Tales from World War One

5th November 2018

Edmund Joseph Buisseret – the father of Chelsea Pensioner, Simon De Buisseret – had just joined a monastery in the sleepy town of Hereford, when the First World War broke out. His two older brothers joined the chaplaincy, but as Edmund was only a novice, he joined the Royal Garrison Artillery and was immediately uprooted from his quiet existence as a prospective monk and sent to the Somme.

“My father was put in charge of a great gun that needed a team of 40 horses to pull it” Simon tells us, “and he went all over the place during the War – he did the Somme, the French battlefields and the Belgian ones. He said the worst part was the muck in the trenches – the urine and the rats. He also had to perform the awful task of offering the coup de grace for a bloke shot for cowardice – that was nasty. My father was a brilliant man – a mathematician and very saintly – and the First World War didn’t go down very well with him at all.”

Edmund after WW1 (approx. 1918)

Edmund received a Croix de Guerre with twice mentioned in dispatches for his service at the Battle of Loos where they fought almost to the last man. He would go on to serve in the Second World War as commandant of a camp in Shropshire before joining the Home Guard.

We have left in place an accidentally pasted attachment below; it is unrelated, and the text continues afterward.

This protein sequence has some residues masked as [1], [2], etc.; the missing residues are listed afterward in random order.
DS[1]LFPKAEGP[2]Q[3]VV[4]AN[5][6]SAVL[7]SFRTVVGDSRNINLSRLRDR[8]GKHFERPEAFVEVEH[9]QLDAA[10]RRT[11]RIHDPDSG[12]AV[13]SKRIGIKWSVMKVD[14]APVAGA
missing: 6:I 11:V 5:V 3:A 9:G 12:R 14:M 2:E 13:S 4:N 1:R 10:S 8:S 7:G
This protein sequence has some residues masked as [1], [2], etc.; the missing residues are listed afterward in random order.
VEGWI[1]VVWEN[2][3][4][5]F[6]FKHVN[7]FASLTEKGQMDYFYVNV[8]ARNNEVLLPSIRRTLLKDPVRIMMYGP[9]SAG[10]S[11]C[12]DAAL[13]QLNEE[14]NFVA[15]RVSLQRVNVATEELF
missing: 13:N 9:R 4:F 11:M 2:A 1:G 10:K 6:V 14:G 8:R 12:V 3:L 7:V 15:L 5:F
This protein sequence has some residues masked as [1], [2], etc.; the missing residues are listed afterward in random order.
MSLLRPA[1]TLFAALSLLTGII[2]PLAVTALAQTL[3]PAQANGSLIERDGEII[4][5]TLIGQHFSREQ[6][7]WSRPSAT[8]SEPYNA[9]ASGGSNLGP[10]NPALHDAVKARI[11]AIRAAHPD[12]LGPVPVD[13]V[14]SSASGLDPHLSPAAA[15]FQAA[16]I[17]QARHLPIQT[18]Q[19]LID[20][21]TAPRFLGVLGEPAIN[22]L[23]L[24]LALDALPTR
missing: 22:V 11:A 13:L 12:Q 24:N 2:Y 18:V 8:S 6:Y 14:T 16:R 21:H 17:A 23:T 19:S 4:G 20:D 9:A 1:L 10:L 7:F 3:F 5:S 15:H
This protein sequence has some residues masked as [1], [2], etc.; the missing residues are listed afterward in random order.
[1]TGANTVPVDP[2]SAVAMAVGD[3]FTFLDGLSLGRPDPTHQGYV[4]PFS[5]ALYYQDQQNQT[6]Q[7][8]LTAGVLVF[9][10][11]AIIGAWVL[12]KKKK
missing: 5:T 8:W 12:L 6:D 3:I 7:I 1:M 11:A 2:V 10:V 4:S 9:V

“I think he had a rough time, bless him” reflects Simon, “and I’ve learnt a lot from him these past few years, most notably patience and how to accept the bad things as well as the good.”

Since delving into his father’s past and travelling to the Somme to revisit the ground his father once trod, Simon has been inspired to pen a number of poems about the War in memory of his father.

Below is an extract from a poem Simon wrote in the voice of his father, entitled ‘Tales From World War One.’

As I crawled from hole to hole,
As star shells lit the mire,
As I crawled over my dead pals,
And the enemy opened fire,
I thought what was the point
Of this killing spree?
And then the light went out and so I couldn’t see.

I used to be in a monastery
As a Novice Monk, you know.
Now, when I bolt that whistle,
It’s over the top to go…

…In the “safety” of our dugout,
We brewed a cup of tea;
Up to our knees we stood in filth,
In water, dead rats and wee.

The poster said “Your Country Needs You”
So from the monastery I ran.
They said it wouldn’t happen twice;
But then, again, it all began;
First World War Two, the Gulf, Iraq
And then Afghanistan.

Just a few of my memories
As an Officer who survived.
In World War Two I served again,
Proud never to have skived.

My son wrote this and offers it.
He’s really very proud
To be a Chelsea Pensioner.
Just one in a scarlet crowd.

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